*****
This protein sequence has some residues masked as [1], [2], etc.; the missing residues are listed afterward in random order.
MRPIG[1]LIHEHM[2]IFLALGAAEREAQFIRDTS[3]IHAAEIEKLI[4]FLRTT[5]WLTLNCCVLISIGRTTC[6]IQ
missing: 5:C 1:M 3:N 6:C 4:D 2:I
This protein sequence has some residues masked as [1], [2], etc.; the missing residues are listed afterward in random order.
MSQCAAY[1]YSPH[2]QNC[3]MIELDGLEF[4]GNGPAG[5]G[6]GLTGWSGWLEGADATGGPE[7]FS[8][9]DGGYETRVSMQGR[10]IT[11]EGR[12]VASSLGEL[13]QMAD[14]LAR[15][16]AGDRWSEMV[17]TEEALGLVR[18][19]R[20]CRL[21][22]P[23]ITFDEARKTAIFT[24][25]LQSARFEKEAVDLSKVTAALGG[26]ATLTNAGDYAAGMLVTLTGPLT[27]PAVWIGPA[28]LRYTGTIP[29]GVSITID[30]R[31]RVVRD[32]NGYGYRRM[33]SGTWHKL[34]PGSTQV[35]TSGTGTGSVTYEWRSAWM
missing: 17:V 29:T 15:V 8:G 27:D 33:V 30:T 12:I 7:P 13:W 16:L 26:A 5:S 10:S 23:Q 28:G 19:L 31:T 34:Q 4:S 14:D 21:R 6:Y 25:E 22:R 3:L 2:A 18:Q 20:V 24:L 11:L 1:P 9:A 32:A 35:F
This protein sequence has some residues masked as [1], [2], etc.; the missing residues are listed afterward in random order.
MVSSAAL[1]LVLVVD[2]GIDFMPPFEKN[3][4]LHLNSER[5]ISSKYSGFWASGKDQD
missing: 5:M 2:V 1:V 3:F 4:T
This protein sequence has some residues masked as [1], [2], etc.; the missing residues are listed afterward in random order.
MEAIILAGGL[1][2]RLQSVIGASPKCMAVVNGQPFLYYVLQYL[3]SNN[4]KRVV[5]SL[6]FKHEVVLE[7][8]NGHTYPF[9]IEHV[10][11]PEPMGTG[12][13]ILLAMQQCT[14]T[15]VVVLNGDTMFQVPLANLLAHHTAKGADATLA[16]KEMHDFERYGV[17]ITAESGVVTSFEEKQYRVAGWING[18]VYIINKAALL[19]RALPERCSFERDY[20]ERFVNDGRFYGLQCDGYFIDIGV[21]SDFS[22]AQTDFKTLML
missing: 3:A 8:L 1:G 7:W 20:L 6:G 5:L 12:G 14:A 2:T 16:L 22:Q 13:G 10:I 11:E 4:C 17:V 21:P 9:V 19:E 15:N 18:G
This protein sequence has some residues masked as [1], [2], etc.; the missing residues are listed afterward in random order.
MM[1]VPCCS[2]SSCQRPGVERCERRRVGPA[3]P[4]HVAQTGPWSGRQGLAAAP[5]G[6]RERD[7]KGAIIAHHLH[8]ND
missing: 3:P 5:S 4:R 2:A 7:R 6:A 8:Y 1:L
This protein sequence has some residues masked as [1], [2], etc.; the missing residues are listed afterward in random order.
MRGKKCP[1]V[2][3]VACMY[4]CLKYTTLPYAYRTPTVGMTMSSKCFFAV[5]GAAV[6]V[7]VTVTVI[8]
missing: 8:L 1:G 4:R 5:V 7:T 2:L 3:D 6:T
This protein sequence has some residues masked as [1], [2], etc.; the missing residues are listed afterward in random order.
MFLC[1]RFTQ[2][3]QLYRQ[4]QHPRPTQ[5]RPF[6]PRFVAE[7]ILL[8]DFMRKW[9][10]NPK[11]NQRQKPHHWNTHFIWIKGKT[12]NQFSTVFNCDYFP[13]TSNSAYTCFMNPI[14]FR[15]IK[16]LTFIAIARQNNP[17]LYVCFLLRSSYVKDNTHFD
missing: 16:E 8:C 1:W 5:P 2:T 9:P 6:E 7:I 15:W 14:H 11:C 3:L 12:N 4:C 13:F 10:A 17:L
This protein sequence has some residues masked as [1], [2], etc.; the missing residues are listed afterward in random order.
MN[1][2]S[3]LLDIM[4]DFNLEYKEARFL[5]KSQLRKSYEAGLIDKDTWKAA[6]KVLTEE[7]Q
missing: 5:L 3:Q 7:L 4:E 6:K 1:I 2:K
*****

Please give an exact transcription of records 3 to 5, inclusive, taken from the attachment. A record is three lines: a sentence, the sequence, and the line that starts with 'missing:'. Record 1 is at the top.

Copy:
This protein sequence has some residues masked as [1], [2], etc.; the missing residues are listed afterward in random order.
MVSSAAL[1]LVLVVD[2]GIDFMPPFEKN[3][4]LHLNSER[5]ISSKYSGFWASGKDQD
missing: 5:M 2:V 1:V 3:F 4:T
This protein sequence has some residues masked as [1], [2], etc.; the missing residues are listed afterward in random order.
MEAIILAGGL[1][2]RLQSVIGASPKCMAVVNGQPFLYYVLQYL[3]SNN[4]KRVV[5]SL[6]FKHEVVLE[7][8]NGHTYPF[9]IEHV[10][11]PEPMGTG[12][13]ILLAMQQCT[14]T[15]VVVLNGDTMFQVPLANLLAHHTAKGADATLA[16]KEMHDFERYGV[17]ITAESGVVTSFEEKQYRVAGWING[18]VYIINKAALL[19]RALPERCSFERDY[20]ERFVNDGRFYGLQCDGYFIDIGV[21]SDFS[22]AQTDFKTLML
missing: 3:A 8:L 1:G 7:W 20:L 6:G 5:L 12:G 14:A 2:T 16:L 22:Q 13:G 10:I 11:E 4:C 17:V 21:P 9:V 19:E 15:N 18:G
This protein sequence has some residues masked as [1], [2], etc.; the missing residues are listed afterward in random order.
MM[1]VPCCS[2]SSCQRPGVERCERRRVGPA[3]P[4]HVAQTGPWSGRQGLAAAP[5]G[6]RERD[7]KGAIIAHHLH[8]ND
missing: 3:P 5:S 4:R 2:A 7:R 6:A 8:Y 1:L